Following the success of 2015’s The Pale Emperor, Music Critic Cameron Milner takes a look at Marilyn Manson’s new gloom-filled record, straddling a line between tradition and innovation
There was a time, not too long ago, when Marilyn Manson’s relevancy and longevity as are recording artist were under question. The period following 2003’s The Golden Age of Grotesque saw the shock-rocker fail to impress with a trilogy of below average LPs which seemed to suggest as though Manson had very little left to offer the world following his ascension to Rock God status at the end of the 90s. Manson’s largely dismal 2000s catalogue was then followed by 2012’s Born Villian, an album often found at the very bottom of fans and critics discography rankings. Yet three years later Marilyn Manson triggered the beginning of a career second wind with the release of The Pale Emperor that not only seemed to inject a new lease of life into Manson, but more importantly, proved that he still had something to offer both musically and aesthetically. Manson’s 11th Studio LP, We Are Chaos, is an album that successfully continues this second wind. Furthermore, whilst We Are Chaos is full of characteristic Manson gloom and satanic cliché, the album treads new and refreshing sonic ground that presents Manson in a way we have never heard him before.
Social commentary often lies at the heart of We Are Chaos. Given the current state of the world in 2020, to describe the new LP as well timed would be something of an understatement. Manson snarls in the opening cut ‘RED BLACK AND BLUE’ that he is ‘Sick of you and all your attitudes’ in a track that is mid paced for a typical Manson opener (Just compare it to the likes of ‘Irresponsible Hate Anthem’) yet it seethes with an undeniable sense of urgency that is conjured by chugging rhythm guitar and fraught backing vocals. ‘RED BLACK AND BLUE’ feels like a mission statement: the first grievance Manson wishes to get off his chest and his initial rally cry to the disillusioned. This call to the disillusioned, which echoes across the track list, is at its most resounding roar on the LPs title track and lead single ‘WE ARE CHAOS’. In combining an irrefutable splash of Bowie and one of the most grandiose and anthemic choruses of Manson’s entire career with a call to the ‘Sick, f**ked up and complicated’, the self-proclaimed God of F**k ushers in a new era of Glam-Gloom-Goth rock that makes for one of the most unique listening experiences of his entire studio output. Gone are the franticly thrashing guitars and the maniacal shrieks of Manson’s early days, and gone too are the latter-day cliché infested attempts at holding onto a throne that had long since passed beyond his grip. Instead, We Are Chaos is often mid-tempo, brooding and fiendishly slick. Where unclean vocals are rarely used, they are tailor made to the song rather than serving as a quick fix, and whilst at points I found myself wishing for an ounce more ferocity, We Are Chaos sticks to its artistic and musical guns, and for the most part, comes out victorious.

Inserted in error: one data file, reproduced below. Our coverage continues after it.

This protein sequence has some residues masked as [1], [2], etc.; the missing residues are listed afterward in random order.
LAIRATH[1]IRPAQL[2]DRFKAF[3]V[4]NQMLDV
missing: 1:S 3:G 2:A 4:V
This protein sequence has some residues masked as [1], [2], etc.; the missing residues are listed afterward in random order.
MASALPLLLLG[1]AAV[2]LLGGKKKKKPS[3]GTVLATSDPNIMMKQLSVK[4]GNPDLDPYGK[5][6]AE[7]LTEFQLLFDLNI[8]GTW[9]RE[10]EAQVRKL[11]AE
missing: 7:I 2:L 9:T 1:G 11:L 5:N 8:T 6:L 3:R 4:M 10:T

Manson himself explained that We Are Chaos is very much a record of two halves, with separate narratives and distinct sounds separating Side A from B. Tracks 1-5 are often driven by anthemic hooks and piano/acoustic guitar couplings that hark back to Ziggy Stardust era Bowie, such as the title track, the slow building first half of ‘PAINT YOU WITH MY LOVE’, and the final song of Side A: ‘HALF-WAY AND ONE STEP FORWARD’, in which the eerie piano guides the entire track forward. Yet immediately following this we are introduced to the heavier, sinister sounds of ‘INFINITE DARKNESS’ which ushers in Side B with a tinge of Nine Inch Nails, reverb drenched guitar and a more traditional Manson vocal delivery. Despite the overly edgy ‘You’re dead longer than you’re alive’ hook, the track is a testament to the excellence of Manson’s and Scooter Jenning’s production work, as the transition between different sounds feels effortless and the record always retains an inherent sense of darkness no matter which style is being tackled. ‘PERFUME’ is another record highlight, with its memorable ‘Get behind me Satan’ refrain and upbeat tempo making it one of the record’s most infectious tracks, yet Side B’s true peak comes in the form of the closing track ‘BROKEN NEEDLE’. In a closer reminiscent of career highlight ‘Coma White’, Manson combines mournful acoustic guitar with a heartfelt vocal performance to create a truly memorable track that feels like the perfect culmination of all the sounds and ideas that make up We Are Chaos’ expansive tracklist.
Admittedly, We Are Chaos has its issues. ‘KEEP YOUR HEAD TOGETHER’ is largely forgettable and hardly worthy of a revisit, and there are moments, particularly in the first half of the record, that would have really benefitted from a glimpse of classic Manson aggression, such as the disappointing payoff following the building bridge of ‘DONT CHASE THE DEAD’. Yet on the whole, We Are Chaos sees Manson expand his sound without sacrificing his aesthetic, and whilst I have a hard time imagining the record being placed amongst his all-time greatest works, more importantly, We Are Chaos shows Manson is unafraid to take on a new sound far removed from his ‘Classic’ era. There are bound to be some whimpers from the old-school fans, but if We Are Chaos has taught us anything, it’s that Marilyn Manson will keep on doing what he does best: not giving a f**k.
We Are Chaos is available now via Loma Vista
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